2. Before adding the ingredients to the bread machine, I spray the inside of the bread machine pan with a cooking spray. I find that the bread mixes and kneads better. It also makes it easier to remove once baked.

  3. I also forgot to mention that some time ago I noticed that the bread machine pan was slightly warm when mixing. So I experimented with using cold ingredients and it worked fine. I know that not all bread machines are the same but this one does seem to have this warming feature. This way I don’t worry about the liquids being too hot.

  4. Simple no knead bread dough can be left out loosely covered for a couple days to give it a sour dough, you can also pinch a bit to make your starter as long as its a 4 ingredient dough, salt/yeast/flour/water 1.5/1.5/6/3 tbs/tbs/c/c

  5. If you like different breads go to the breadkitchendotcom, look up Honey & Yogurt bread rolls. These are mildly sweet with soft texture for dinner roll, and oh so good!!
    I used this dough for making cinnamon rolls one time, they were good. Not up to what I wanted but I was experimenting with the dough, a lazy way for a short cut to make cinny rolls.

  6. When working with whole wheat, it is important to keep your dough hydrated. Whole wheat takes just a dab more water than store bought flour. You can compensate by using a teaspoon less flour per cup or add just a smidge more water. I like to let my dough rest a bit before starting the initial knead so everything can soak in. I have found that I get nice soft loaves of whole wheat bread perfect for sandwiches or just eating by doing this.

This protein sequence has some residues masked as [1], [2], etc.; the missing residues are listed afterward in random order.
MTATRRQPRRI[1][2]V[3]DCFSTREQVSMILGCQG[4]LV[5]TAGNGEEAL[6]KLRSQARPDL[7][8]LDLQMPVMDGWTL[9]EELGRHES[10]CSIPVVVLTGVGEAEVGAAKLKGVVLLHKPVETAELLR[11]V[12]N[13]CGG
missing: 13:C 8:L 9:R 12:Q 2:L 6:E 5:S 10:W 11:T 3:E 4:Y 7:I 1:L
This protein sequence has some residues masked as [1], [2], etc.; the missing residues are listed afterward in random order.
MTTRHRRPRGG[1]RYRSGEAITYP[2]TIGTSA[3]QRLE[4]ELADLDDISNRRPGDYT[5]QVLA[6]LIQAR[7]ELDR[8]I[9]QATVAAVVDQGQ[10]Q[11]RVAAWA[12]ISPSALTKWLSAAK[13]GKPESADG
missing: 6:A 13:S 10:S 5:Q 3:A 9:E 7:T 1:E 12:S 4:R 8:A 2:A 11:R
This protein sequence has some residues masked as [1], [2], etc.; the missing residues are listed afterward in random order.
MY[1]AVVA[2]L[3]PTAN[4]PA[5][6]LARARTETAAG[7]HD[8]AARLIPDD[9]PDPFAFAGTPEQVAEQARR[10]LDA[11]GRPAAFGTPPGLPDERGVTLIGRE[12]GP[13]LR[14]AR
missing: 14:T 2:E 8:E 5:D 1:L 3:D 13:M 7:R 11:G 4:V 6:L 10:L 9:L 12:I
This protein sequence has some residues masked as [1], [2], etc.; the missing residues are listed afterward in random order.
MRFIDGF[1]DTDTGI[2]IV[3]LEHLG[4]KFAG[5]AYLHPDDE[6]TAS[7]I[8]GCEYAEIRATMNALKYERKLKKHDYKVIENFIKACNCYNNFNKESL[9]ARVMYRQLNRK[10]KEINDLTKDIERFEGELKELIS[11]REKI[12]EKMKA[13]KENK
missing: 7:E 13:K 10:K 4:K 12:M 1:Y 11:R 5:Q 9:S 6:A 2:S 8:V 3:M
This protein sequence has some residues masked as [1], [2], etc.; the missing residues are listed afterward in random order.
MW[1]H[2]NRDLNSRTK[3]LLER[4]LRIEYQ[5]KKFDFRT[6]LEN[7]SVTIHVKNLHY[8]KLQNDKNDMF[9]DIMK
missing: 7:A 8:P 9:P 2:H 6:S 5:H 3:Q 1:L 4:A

Just give it a try and if you cannot eat it when you first start making bread, the chickens or pigs will love it no matter what. Give it a try and practice, practice, practice.

    1. Arthritis in my hands makes it hard to knead the bread without pain, so yes I do use a bread machine. Made it by hand for many, many years before depending on the bread machine.

      1. love my machine.

        we have more than once a month Sunday dinners at church. the machine does all the work for me when I’m on the dinner roll committee and have to make several dozen yummy yeast rolls :)

        my machine will also make a quick batch of fresh fruit jelly to go with those rolls. (we don’t eat jelly at house so I don’t put much up)

        and now that my back is out from spinal stenosis and I can’t stand for long periods of time – I love my machine even more !

  7. I like the bread machine for a number of reasons. I can bake in the summer and not heat up the house! : )

  8. I have taken over as the bread baker in the family, and having tried the bread machine actually prefer to do it the old fashioned way in the oven. Lately it’s been Ezekiel bread (Ezekiel 4:9) which we really like. Next I’d like to try some Russian black bread, the recipe looks very interesting. Sourdough could be interesting too. But for now, after doing maybe 5-7 batches of Ezekiel bread (3 medium sized loaves per batch), each one a bit better than the one before it, I want to get really good at it before moving on.

    1. Bogan, I’ve always thought Ezekiel bread would be interesting to try. Could you share your preferred recipe and methods for making it? Thanks

  9. We do corn bread and regular bread in a crock pot most often. Also have done it in a regular oven and also many times in a dutch oven and a tripod over an open fire. That method works amazingly well actually. Just a scoop of coals on the lid, and then you can adjust the height after cooking for a while to prevent over “crusting” the bottom. 🍞 🙆